Read More

“Watching Trees Grow”. By Henry Regehr

Warm Spring days and tree planting at our beloved Whitepines of Northumberland Tree Farm went hand in hand. Visits to the Provincial forest station at Orono in rural Ontario was an annual ritual. We picked up our pre-ordered white pine, white spruce and black walnut seedlings on our way to the farm on Friday afternoons and the rest of the weekend would be spent planting them.   Succulent bright green little trees, no longer than a hand, bare tiny bunches of roots, were ready for the soft warm soil. We did it together, dig, wiggle the spade, drop in the tender roots, step on the soft soil, move on the next…
Read More

“Tyler Burned Out”. by Henry Regehr

The panic attacks should not have caught him by surprize. As a clinical psychologist, my friend, Tyler, had been working overtime to meet the demands for his wide range of services. In addition, he had been invited frequently to do workshops and lectures. His difficult clients had been a particular problem and he had failed to get consults for them. Sleeping fewer than his required eight hours added to his distress.  “What were you thinking?” I asked him.  “I was entirely focused on getting the work done, and I was not thinking nor was I taking care of myself”.  What broke the camel’s back was that he had been accused…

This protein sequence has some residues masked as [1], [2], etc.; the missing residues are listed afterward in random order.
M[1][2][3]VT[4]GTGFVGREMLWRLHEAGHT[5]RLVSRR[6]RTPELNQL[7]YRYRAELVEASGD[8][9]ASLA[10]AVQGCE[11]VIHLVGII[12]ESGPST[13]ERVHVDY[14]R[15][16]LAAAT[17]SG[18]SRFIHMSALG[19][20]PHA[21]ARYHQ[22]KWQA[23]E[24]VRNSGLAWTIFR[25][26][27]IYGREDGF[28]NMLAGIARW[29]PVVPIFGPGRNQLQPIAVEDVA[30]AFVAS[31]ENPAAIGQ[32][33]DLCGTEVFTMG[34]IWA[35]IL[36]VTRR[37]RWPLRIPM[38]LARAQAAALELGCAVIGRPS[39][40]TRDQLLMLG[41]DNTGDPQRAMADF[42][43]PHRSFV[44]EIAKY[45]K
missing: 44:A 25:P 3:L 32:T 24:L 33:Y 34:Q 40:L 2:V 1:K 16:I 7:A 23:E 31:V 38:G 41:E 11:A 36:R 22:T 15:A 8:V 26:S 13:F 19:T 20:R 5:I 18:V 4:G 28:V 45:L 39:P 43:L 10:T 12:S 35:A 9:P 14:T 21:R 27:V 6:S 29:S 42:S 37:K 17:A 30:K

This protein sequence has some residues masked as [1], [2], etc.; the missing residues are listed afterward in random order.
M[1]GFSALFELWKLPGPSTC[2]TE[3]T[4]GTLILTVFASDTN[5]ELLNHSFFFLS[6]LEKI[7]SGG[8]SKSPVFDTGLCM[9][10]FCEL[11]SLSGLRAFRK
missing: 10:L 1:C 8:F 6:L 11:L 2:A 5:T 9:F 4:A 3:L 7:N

Read More

“Roots, Nostalgia, and Gratitude: An Ode to My Mennonite Heritage”. by Henry Regehr

I am filled with gratitude for my Mennonite roots. At age ninety I have spent more than half of my life away from that community, but the anchor of my life has always been the deep, unfathomable, and permanently sticky, connection to that community and its special people. A sociology professor once explained “marginal man” as people born to the immigrant parents who had decided to live in a new and unfamiliar country. Their children have learned to live partly in the country of their parents’ origin and its beliefs, language, and culture, partly in the new country. Theirs is a dual identity, he said, so very many years ago,…